For my home, I don’t plan on automating every single thing, but there are some important facets of my living space that I plan on automating or connecting to the internet - namely, our thermostats, lights, and window shades. The thermostats were definitely on my list from the beginning, because climate control is an area that I can save some money in over the long term. By utilizing a smart system, I can control the temperature more precisely and in turn control the systems that provide indoor comfort so that no amount of energy is wasted.

You might remember my previous conversation with Gerry Lynch of System 7. He’s been at the forefront of the home automation market since the early 2000s, when it was just becoming economical to automate systems on the scale that we see today. Gerry got in at the ground floor, before the iPhone was released - the proliferation of smartphones and tablets has been a game changer for the home automation market.

Gerry has been instrumental in helping me determine what my exact home automation needs are, and in helping me develop and implement a plan to install these systems in my new home during the interior construction phase. Luckily, the talented people at System 7 have made this easy for me, and I’ve learned quite a bit from Gerry during our meetings together. That reminds me, I wanted to share with you these three important takeaways that I think will make a difference for anyone thinking about engaging the IoT in their project...

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Dave's Tips - Maximizing your takeaways

I think one of the things that has strengthened and maintained my interest in building homes over the years is the way I tend to look at my projects. I usually do my best to be holistic in my approach to completing the work, and I look at each conversation I have with other professionals as a learning experience and an opportunity for a win-win. I think one of the things I've enjoyed the most about building my own homes is the opportunity to work with other people and learn from their perspective.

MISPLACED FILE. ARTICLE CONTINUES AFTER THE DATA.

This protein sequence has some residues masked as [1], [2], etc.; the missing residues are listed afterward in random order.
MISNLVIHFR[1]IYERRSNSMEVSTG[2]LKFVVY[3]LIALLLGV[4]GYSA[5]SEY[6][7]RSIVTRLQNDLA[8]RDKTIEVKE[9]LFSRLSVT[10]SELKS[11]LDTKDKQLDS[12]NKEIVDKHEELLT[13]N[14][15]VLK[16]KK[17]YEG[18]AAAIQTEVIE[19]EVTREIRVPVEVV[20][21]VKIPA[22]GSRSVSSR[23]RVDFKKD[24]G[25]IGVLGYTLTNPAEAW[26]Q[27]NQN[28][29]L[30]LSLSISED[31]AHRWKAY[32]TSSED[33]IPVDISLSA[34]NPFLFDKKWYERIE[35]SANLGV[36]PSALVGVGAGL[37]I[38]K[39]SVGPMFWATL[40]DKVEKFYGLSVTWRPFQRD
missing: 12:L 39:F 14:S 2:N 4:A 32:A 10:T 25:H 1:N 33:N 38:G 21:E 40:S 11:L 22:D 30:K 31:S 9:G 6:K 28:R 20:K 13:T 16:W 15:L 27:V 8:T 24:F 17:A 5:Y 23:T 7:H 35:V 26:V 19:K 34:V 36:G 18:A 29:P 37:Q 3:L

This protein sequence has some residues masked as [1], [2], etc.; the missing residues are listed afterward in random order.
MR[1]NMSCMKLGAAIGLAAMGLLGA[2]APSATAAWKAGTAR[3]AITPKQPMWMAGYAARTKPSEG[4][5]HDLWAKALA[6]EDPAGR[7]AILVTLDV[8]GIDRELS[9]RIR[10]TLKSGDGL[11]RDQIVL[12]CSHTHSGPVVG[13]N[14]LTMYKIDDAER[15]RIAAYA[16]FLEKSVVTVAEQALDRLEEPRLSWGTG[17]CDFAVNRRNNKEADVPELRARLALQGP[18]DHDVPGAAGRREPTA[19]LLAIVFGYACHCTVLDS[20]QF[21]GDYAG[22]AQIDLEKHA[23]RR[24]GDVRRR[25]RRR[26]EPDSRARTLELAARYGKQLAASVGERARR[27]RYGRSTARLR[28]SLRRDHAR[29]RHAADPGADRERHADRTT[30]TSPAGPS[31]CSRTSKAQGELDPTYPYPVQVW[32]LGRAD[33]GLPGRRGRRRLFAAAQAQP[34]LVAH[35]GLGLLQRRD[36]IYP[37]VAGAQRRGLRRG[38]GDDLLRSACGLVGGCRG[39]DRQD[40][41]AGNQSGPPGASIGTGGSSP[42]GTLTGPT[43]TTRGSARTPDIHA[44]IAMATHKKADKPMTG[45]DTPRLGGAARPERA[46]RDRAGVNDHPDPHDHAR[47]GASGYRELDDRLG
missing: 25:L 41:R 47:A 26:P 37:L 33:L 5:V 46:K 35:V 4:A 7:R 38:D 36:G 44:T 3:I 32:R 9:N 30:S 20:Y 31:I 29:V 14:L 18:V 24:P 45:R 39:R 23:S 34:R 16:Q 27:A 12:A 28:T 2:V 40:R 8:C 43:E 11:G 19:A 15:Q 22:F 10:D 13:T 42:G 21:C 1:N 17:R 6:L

Good communication skills and an ability to work well with others are vital traits essential to any successful home builder, but so are the traits of patience and being able to learn from mistakes. If something doesn't go as planned on a project, I don't get discouraged - I try to maximize my time in finding a solution.

I'm excited to be building this super insulated, eco-friendly home because I've gotten to try a few techniques that I've never tried before, like the particular way I designed and built the envelope, and I get to refine some of my existing knowledge, like which professionals I need to work with and in what order. Building this home and every step in between has been a very involved, enriching process so far.

What was one of your biggest takeaways from a project? Join the conversation and let us know!

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Rays of Energy Efficiency

If you were to look at the back of my new home, you'd see a bunch of protrusions sticking out from the shingles. Those protrusions are actually mounting brackets for the photovoltaic solar panels that I've been planning to install on my roof since the beginning of the project. Now that the roofing system is basically done, it's time for me to begin preparing to install the solar panels up on to the roof.

It's easy to think that installing solar panels is simply a matter of purchasing the panels, installing the mounting brackets and then mounting the panels on a part of the roof. But actually, there's a lot that goes into these installations that people may not think about. Understanding fully how a solar panel system works can seem like a daunting task to some, and that's why many people I know hire professionals to do most of the work. But, I think anyone who gets a solar panel system installed onto their home should have a rudimentary understanding on how it works.

While I was doing my research, I found a great resource that explains and defines some of the basic terminology for solar panel systems. HeatSpring Magazine has a great article that gives a breakdown of the basics - from vocabulary terms to understanding how AC and DC currents work with systems to magnetic declination, I'd say this article and ones like it are a must read for anyone who plans to install a solar panel system on their roof.

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Q&A - Knowledge you didn't expect

In my years of building and renovating homes, I've always learned something by the end of each project. Whether it's sharpening my time management skills, honing my logistics skills for ordering materials, or who to call for a certain portion of my project, the benefits of gaining experience have been cumulative.

Anyone who has built their own home knows that there are always unforeseen items that crop up during the whole process. For example, I selected a particular brand and color of shingles that I wanted to use on my new home. I placed my order several months ago, but I learned only after placing the order that the shingles I want are on back order. Another unforeseen circumstance with my project was when the need came up to change the placement of mechanical systems in my basement - if I had waited to address this, it could have run into some serious money. It's always better to address potential issues quickly to avoid having a project spiral out of control.